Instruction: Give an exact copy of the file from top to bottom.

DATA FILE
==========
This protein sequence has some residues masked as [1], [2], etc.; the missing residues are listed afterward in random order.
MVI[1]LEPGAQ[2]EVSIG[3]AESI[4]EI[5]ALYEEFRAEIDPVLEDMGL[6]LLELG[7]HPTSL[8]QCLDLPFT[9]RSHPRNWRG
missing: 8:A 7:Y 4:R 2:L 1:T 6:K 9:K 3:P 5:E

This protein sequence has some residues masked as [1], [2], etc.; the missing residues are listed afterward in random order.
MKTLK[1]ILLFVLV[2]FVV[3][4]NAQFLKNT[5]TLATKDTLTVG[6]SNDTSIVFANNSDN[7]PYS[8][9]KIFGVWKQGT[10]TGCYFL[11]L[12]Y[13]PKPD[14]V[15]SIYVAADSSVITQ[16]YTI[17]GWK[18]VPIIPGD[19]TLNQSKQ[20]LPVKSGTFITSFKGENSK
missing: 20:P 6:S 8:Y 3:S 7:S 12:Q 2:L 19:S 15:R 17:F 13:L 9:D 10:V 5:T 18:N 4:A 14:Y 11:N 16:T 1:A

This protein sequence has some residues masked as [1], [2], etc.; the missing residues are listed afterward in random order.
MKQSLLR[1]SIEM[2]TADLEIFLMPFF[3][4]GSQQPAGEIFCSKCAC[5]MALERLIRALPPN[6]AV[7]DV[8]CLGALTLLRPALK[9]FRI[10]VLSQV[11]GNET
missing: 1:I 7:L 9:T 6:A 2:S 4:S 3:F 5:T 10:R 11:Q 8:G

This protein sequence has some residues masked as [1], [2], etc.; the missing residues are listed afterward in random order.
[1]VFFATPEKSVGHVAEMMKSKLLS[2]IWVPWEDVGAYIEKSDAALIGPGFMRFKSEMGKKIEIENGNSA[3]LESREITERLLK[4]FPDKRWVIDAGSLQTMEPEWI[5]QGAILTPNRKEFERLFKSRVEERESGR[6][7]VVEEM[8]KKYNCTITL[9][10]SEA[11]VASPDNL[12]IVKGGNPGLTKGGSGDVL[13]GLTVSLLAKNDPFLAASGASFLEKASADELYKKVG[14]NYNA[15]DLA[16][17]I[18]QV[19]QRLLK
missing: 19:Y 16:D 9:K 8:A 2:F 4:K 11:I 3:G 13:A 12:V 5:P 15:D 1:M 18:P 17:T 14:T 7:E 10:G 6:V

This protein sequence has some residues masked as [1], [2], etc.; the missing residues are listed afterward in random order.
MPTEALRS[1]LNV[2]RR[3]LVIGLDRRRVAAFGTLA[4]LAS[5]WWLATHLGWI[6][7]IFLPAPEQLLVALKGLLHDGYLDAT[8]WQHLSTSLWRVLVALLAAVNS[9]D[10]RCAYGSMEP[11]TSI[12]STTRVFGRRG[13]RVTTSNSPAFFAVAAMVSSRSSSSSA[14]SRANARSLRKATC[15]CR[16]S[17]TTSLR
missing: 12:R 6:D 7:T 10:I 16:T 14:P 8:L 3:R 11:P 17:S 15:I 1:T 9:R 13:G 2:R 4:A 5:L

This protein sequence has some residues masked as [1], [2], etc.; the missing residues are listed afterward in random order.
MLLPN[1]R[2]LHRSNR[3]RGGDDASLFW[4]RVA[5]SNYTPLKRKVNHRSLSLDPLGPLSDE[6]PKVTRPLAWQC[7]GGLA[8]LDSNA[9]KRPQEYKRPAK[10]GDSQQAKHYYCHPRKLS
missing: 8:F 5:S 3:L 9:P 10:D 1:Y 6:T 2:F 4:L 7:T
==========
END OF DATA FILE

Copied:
This protein sequence has some residues masked as [1], [2], etc.; the missing residues are listed afterward in random order.
MVI[1]LEPGAQ[2]EVSIG[3]AESI[4]EI[5]ALYEEFRAEIDPVLEDMGL[6]LLELG[7]HPTSL[8]QCLDLPFT[9]RSHPRNWRG
missing: 8:A 7:Y 4:R 2:L 1:T 6:K 9:K 3:P 5:E

This protein sequence has some residues masked as [1], [2], etc.; the missing residues are listed afterward in random order.
MKTLK[1]ILLFVLV[2]FVV[3][4]NAQFLKNT[5]TLATKDTLTVG[6]SNDTSIVFANNSDN[7]PYS[8][9]KIFGVWKQGT[10]TGCYFL[11]L[12]Y[13]PKPD[14]V[15]SIYVAADSSVITQ[16]YTI[17]GWK[18]VPIIPGD[19]TLNQSKQ[20]LPVKSGTFITSFKGENSK
missing: 20:P 6:S 8:Y 3:S 7:S 12:Q 2:L 19:S 15:R 17:F 13:L 9:D 10:V 5:T 18:N 4:A 14:Y 11:N 16:T 1:A

This protein sequence has some residues masked as [1], [2], etc.; the missing residues are listed afterward in random order.
MKQSLLR[1]SIEM[2]TADLEIFLMPFF[3][4]GSQQPAGEIFCSKCAC[5]MALERLIRALPPN[6]AV[7]DV[8]CLGALTLLRPALK[9]FRI[10]VLSQV[11]GNET
missing: 1:I 7:L 9:T 6:A 2:S 4:S 3:F 5:T 10:R 11:Q 8:G

This protein sequence has some residues masked as [1], [2], etc.; the missing residues are listed afterward in random order.
[1]VFFATPEKSVGHVAEMMKSKLLS[2]IWVPWEDVGAYIEKSDAALIGPGFMRFKSEMGKKIEIENGNSA[3]LESREITERLLK[4]FPDKRWVIDAGSLQTMEPEWI[5]QGAILTPNRKEFERLFKSRVEERESGR[6][7]VVEEM[8]KKYNCTITL[9][10]SEA[11]VASPDNL[12]IVKGGNPGLTKGGSGDVL[13]GLTVSLLAKNDPFLAASGASFLEKASADELYKKVG[14]NYNA[15]DLA[16][17]I[18]QV[19]QRLLK
missing: 19:Y 16:D 9:K 8:A 2:F 4:K 11:I 3:G 13:A 12:V 5:P 15:D 1:M 18:P 17:T 14:T 7:E 10:G 6:V

This protein sequence has some residues masked as [1], [2], etc.; the missing residues are listed afterward in random order.
MPTEALRS[1]LNV[2]RR[3]LVIGLDRRRVAAFGTLA[4]LAS[5]WWLATHLGWI[6][7]IFLPAPEQLLVALKGLLHDGYLDAT[8]WQHLSTSLWRVLVALLAAVNS[9]D[10]RCAYGSMEP[11]TSI[12]STTRVFGRRG[13]RVTTSNSPAFFAVAAMVSSRSSSSSA[14]SRANARSLRKATC[15]CR[16]S[17]TTSLR
missing: 12:R 6:D 7:T 10:I 16:T 14:P 8:L 3:R 11:P 17:S 15:I 1:T 9:R 13:G 2:R 4:A 5:L

This protein sequence has some residues masked as [1], [2], etc.; the missing residues are listed afterward in random order.
MLLPN[1]R[2]LHRSNR[3]RGGDDASLFW[4]RVA[5]SNYTPLKRKVNHRSLSLDPLGPLSDE[6]PKVTRPLAWQC[7]GGLA[8]LDSNA[9]KRPQEYKRPAK[10]GDSQQAKHYYCHPRKLS
missing: 8:F 5:S 3:L 9:P 10:D 1:Y 6:T 2:F 4:L 7:T